Laventille People Again!

July 26, 2000
By Terry Joseph

For reasons steeped in sheer stereotyping, far too many people in this country still see any type of crass behaviour as almost exclusively resulting from a Laventille upbringing.

It is as though the area has successfully claimed some kind of monopoly on lawlessness and vice, so that all its children have no choice but to go around disrupting calm and bringing grief to those who cherish well-cultured social graces.

The minute someone in public view walks bareback, utters expletives, breaks the queue, or violates any of the myriad secret social measurements, the predictable description is that the virago is "behaving as if he came from Laventille."

And the frequency with which I hear this thoroughly unscientific conclusion has not changed much, since back in the early sixties, when I was applying for my first job. So, in keeping with the perception of Laventille people, let me attack that flawed perception with a gang of brutal facts.

Apparently sage advice at the time of that first application, was that I should use my sister's Diego Martin address, for fear that admitting to my birthplace would significantly reduce any chance of success.

Thinking that my talents were equal to the task, I desperately wanted to be a writer and radio announcer. I disregarded the advice about falsifying my address. Clearly, some Laventille people (because of their upbringing) do not indulge in deception.

I didn't get either job at The Guardian (which also operated a radio station) because, I was told: "This is not your calling." It was a finding that I believed for 17 years thereafter, until Trever "Burnt Boots" Smith restored my self-confidence in that regard, by offering me a column in the (now defunct) Challenge newspaper.

But all the while, I retained my faith in the people of Laventille, East Dry River and environs, because I knew them far better than did their external adjudicators. It is one of the reasons I became involved in the staging of this Sunday's Laventille Steelband Festival.

For whatever may be said of us, the contribution made by persons from that bloc of Port of Spain to the development of the steelpan, is not in dispute. And this is no argument about the origin of pan. But names like Winston "Spree" Simon, Rudolph Charles, Roy Augustus, Arnim Smith, Bertie Marshall and the Albino family have become synonymous with advances of the instrument and the organisation that presided over it.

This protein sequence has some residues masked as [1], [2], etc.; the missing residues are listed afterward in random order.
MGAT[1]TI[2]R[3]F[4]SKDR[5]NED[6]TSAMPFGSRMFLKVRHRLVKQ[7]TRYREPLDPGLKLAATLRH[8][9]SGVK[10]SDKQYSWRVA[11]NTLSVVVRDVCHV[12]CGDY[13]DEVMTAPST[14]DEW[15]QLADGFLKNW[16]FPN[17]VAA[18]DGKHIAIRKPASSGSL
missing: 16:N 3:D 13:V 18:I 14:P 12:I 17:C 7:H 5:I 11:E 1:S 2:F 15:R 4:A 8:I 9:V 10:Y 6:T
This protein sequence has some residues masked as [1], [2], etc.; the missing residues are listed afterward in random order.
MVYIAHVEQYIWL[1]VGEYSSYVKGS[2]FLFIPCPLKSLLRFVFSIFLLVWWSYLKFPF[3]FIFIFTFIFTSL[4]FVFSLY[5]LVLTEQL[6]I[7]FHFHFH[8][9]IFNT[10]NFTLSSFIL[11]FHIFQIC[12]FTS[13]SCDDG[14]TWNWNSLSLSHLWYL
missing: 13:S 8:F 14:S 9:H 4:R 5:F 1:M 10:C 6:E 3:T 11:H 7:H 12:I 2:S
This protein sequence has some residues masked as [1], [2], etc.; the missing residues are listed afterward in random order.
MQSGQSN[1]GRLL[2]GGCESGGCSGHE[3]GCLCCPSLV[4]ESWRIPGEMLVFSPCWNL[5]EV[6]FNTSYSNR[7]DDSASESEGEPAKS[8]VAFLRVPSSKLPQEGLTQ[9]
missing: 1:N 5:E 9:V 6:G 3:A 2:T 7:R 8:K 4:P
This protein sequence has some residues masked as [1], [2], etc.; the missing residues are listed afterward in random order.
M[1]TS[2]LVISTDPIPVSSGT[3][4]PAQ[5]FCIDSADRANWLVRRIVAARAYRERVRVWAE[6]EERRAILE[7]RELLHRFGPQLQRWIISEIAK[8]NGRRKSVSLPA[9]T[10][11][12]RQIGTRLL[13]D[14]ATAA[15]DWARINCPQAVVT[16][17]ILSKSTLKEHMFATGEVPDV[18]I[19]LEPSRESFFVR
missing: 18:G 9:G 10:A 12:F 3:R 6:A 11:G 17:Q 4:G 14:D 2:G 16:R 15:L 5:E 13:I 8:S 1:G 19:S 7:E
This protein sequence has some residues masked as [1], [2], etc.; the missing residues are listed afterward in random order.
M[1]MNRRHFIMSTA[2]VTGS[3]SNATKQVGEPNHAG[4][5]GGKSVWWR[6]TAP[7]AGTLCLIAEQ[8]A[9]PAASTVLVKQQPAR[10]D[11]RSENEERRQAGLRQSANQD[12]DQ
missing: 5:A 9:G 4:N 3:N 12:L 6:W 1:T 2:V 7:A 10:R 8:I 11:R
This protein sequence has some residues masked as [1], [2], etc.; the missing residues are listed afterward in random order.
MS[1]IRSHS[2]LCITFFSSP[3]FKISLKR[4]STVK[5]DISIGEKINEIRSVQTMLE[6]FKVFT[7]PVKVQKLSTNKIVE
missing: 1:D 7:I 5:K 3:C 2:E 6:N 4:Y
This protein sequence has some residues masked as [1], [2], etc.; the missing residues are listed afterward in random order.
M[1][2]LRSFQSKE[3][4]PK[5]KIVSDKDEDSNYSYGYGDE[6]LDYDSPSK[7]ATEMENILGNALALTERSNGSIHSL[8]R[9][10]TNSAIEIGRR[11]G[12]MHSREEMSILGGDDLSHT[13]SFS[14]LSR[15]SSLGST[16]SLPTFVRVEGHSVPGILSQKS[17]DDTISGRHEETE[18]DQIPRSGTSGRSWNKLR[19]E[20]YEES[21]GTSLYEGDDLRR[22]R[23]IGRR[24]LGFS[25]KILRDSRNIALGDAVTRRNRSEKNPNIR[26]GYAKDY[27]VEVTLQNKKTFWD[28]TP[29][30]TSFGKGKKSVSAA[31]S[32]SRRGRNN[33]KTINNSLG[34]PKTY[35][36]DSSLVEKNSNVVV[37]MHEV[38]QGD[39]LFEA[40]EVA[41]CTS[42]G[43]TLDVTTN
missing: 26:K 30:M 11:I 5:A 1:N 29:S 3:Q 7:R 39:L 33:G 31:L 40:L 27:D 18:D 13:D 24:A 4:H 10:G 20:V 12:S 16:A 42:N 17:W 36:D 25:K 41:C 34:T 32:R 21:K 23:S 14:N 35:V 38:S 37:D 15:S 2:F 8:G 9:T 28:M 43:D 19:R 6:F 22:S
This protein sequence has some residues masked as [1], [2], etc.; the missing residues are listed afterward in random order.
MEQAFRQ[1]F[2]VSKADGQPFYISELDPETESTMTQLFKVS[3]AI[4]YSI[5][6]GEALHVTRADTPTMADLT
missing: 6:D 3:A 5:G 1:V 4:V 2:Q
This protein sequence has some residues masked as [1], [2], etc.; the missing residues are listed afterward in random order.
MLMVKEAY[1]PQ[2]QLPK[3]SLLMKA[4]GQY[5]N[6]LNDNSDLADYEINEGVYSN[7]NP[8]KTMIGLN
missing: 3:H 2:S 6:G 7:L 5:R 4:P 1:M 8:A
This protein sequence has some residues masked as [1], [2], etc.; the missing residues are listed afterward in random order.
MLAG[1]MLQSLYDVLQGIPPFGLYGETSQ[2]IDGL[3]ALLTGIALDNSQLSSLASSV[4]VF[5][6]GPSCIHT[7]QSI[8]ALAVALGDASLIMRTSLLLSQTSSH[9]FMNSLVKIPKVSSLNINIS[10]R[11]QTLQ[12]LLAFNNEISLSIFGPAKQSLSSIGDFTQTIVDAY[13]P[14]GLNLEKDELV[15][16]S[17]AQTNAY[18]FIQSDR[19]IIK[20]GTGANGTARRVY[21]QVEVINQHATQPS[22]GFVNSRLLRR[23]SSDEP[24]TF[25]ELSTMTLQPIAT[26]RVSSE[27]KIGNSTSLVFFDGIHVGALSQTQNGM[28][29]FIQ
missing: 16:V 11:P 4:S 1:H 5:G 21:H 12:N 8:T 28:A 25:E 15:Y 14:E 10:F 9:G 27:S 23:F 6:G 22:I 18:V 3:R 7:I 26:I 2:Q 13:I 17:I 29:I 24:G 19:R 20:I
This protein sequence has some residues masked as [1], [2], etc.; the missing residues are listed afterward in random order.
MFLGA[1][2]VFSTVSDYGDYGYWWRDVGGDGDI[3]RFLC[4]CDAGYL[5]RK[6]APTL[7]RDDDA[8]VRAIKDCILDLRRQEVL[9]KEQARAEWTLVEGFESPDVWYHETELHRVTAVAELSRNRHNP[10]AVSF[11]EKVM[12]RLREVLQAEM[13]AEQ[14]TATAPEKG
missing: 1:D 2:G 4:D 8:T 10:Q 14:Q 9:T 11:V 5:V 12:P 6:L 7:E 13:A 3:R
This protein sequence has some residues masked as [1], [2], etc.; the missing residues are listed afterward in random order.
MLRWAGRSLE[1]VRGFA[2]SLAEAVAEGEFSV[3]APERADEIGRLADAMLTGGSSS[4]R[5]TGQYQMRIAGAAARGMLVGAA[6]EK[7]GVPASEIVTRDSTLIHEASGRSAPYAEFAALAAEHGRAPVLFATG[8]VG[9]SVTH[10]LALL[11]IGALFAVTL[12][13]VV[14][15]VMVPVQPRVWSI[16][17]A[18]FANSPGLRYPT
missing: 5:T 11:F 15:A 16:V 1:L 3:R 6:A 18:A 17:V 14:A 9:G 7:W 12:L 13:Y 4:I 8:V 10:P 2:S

It must be, therefore, this area in which I was born and lived for more than half my life, had indisputably produced at least one thing of beauty. Indeed my homeboys had sculpted a truly joyous thing from discarded drums, the best example of recycling yet and one which this country officially adopted as its national musical instrument; ranking it with other pleasant indigenous entities like birds, inspirational songs and flowers.

We worked hard at it too, developing the music and instrument simultaneously, until one of the most significant initiatives, Bertie Marshall's amplified pans, was literally stoned off the streets by Philistines from other villages, after being loudly ridiculed by those not given to pelting.

Still we persevered. Marshall's Forsyth Highlanders having provided them with songs like "Let Every Valley Be Exalted" found that his experiments had fallen from grace instead. He subsequently went to work with Charles, whose leadership of the Witco Desperadoes came replete with fearsome aura. What better way then to celebrate Emancipation, than to present a people oppressed in the latter-day by an undeserved stigma, with a showcase of their achievements. No other steelband has won the annual national panorama championship or the biennial music festival as often as the Witco Desperadoes.

In addition, the BP/Amoco Renegades, Carib Tokyo, Solo Pan Knights, Courts Laventille Sounds Specialists, City Symphony and Blue Diamonds will comprise the home team of conventional orchestras. Single pan bands from the area include Spree Simon Harmonics, Serenaders, Pashphonics and Uni Stars.

The festival will also present top bands from outside the region, including PCS Starlift, Trinmar Hatters and InnCogen Pamberi, who will be playing their first public performance, since returning from the prestigious Montreux Jazz Festival in Switzerland last weekend. The visiting single pan bands are the reigning champions, Arima All Stars and the pioneering St James Tripolians.

Admisision is free to the not-for-profit festival that begins at 4 p.m..

Early patrons can witness a tableau of the sequences that brought us from slavery to sophistication, coupled later with living graphics of the evolution of the steel orchestra; from tamboo bamboo to the symphonies of which we are only now proud.

There is a brief awards ceremony from 7 p.m., at which time five persons from the area, who have made positive and outstanding contributions to the instrument and the Laventille image, will be honoured. National football captain and international soccer star, Russell Latapy is among them.

It would be nice, therefore, if all who read this column can come up the Eastern Main Road to Success Village on Sunday from 4 p.m and take in the festival in its fullness.

That way, you could help us correct the misconception or bring balance to the tone, the next time you hear someone say:

"Laventille people again!"


Terry-J at I-Level